Against the backdrop of regulatory uncertainty in the U.S., Asia is fostering crypto clarity, which could make the region more attractive to investors, according to industry observers.
“Cryptocurrency regulations in Asia have moved along faster and with more clarity — green light or red light — than in the U.S.”
“This has made Asia the premiere location for much of fintech innovation”Ben Charoenwong, assistant professor in finance at the National University of Singapore Business School.
Hong Kong opened crypto trading to retail investors and upgraded the licenses of two exchanges earlier this month. HashKey and OSL can now expand their operation to include retail investors in addition to professional investors.
Competing regional financial center Singapore has been a leader in cryptocurrency regulation. In August, the Monetary Authority of Singapore granted Blockchain.com a license, an upgrade from its October approval in principle. In June, Ripple received approval in principle from another player. This implies Blockchain.com and Ripple can offer regulated cryptocurrency services in Singapore.
In the meantime, Thailand and Indonesia have prohibited the use of cryptocurrencies as a form of payment, but allow them to be traded as commodities.
In contrast, Coinbase and Ripple are embroiled in litigation with the U.S. Securities and Exchange Commission over alleged violations of securities laws. As a result of the SEC’s crackdown, Coinbase, Ripple, and other crypto firms have threatened to flee the United States.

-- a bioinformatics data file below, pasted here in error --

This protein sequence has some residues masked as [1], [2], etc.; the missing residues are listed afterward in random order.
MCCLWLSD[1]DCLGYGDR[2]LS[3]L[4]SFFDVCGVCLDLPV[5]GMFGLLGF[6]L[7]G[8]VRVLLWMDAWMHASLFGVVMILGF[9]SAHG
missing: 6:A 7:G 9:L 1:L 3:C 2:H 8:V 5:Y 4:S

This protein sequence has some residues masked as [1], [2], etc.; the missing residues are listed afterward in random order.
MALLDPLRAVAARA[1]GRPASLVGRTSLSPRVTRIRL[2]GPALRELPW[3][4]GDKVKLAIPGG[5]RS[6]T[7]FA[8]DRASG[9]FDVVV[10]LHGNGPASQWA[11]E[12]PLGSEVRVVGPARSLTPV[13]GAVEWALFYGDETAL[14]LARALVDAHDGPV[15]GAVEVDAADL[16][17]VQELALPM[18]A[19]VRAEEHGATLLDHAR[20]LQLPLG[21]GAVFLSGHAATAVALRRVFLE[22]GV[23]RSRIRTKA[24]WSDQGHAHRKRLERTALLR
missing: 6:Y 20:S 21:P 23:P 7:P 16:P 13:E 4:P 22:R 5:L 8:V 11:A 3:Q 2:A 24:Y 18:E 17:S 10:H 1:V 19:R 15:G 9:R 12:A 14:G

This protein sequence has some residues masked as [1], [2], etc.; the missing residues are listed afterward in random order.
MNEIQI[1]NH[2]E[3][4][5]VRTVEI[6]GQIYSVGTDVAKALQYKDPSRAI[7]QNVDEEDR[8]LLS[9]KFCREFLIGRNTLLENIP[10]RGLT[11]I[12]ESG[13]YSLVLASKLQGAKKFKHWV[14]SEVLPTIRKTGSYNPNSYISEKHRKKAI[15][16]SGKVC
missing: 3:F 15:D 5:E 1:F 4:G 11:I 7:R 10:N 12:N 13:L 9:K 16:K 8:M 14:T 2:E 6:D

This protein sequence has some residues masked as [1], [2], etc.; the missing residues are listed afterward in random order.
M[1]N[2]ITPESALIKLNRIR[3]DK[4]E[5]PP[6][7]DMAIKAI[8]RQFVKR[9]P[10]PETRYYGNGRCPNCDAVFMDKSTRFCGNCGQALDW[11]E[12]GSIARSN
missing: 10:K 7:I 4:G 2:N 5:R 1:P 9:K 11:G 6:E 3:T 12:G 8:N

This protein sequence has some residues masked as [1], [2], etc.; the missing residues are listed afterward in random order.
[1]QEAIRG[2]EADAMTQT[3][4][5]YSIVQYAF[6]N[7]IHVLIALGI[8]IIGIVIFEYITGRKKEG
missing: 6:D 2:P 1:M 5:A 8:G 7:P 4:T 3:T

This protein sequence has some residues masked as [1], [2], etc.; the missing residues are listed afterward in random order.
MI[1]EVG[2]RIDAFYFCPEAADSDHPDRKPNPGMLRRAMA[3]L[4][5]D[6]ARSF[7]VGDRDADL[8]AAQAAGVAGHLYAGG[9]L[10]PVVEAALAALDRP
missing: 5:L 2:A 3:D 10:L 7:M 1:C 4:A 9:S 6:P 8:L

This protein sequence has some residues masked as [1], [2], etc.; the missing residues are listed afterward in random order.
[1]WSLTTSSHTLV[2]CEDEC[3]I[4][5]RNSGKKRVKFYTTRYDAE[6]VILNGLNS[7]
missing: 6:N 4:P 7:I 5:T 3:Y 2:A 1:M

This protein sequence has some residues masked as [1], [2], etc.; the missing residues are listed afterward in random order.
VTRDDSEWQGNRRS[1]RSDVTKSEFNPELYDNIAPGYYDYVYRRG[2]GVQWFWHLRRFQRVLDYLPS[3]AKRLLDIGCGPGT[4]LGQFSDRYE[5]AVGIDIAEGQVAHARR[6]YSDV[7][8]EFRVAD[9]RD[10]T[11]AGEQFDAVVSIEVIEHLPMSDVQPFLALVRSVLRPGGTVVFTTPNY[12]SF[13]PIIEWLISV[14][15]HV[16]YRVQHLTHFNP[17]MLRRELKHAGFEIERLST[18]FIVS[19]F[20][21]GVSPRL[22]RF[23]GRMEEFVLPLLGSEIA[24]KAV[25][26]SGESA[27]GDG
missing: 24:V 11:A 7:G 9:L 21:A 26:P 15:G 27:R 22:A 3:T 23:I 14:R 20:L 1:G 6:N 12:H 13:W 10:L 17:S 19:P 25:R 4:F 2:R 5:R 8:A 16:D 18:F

Concerns in the U.S.
Certainly, the industry has been plagued by scandal and high drama in the past year. FTX filed for bankruptcy in November, while Terraform and its CEO Do Kwon were charged with investor fraud in February.
Bitcoin is currently trading near $28,373, which is considerably lower than its all-time high of over $65,000 in 2021.
The U.S. and its regulatory approach have been criticized by crypto leaders, particularly for its lack of clarity.
In 2020, the SEC accused Ripple and its co-founders of violating securities laws by selling XRP without first registering it. In July, however, a landmark decision determined that the token was not necessarily a security.
Regulatory clarity in Asia
Across the Pacific, Singapore and Hong Kong provide significantly greater operational clarity to numerous industry participants.
In January 2020, Singapore’s Payment Services Act went into effect, establishing a regulatory framework for payment services and the provision of crypto services to the public. Hong Kong, on the other hand, had the opportunity and hindsight to experience the crypto winter and examine what other regulators have done to improve and implement their regimes.
Singapore has increased its oversight of cryptocurrency firms. It required businesses to place consumer assets in a statutory trust by the end of the year. MAS also prohibits firms from facilitating lending or staking on the assets of their retail consumers.
On Tuesday, the city-state became one of the first nations in the world to propose regulations for stablecoins, a form of digital currency.
In November, Ravi Menon, the managing director of the MAS, made it clear that Singapore aspires to be a center for digital assets, but not for cryptocurrency speculation.
Hong Kong and Singapore are both similar in terms of the approach to maintaining very high regulatory standards, as well as being very proactive in creating an enabling environment for digital asset businesses.Ong Chengyi, head of APAC policy at blockchain analytics firm Chainalysis.
Ong anticipates that Hong Kong will issue more licenses and that more crypto firms will migrate to Asia.
In June, Gemini announced that Singapore will serve as its regional center, joining Coinbase and Ripple in expanding their Asian operations.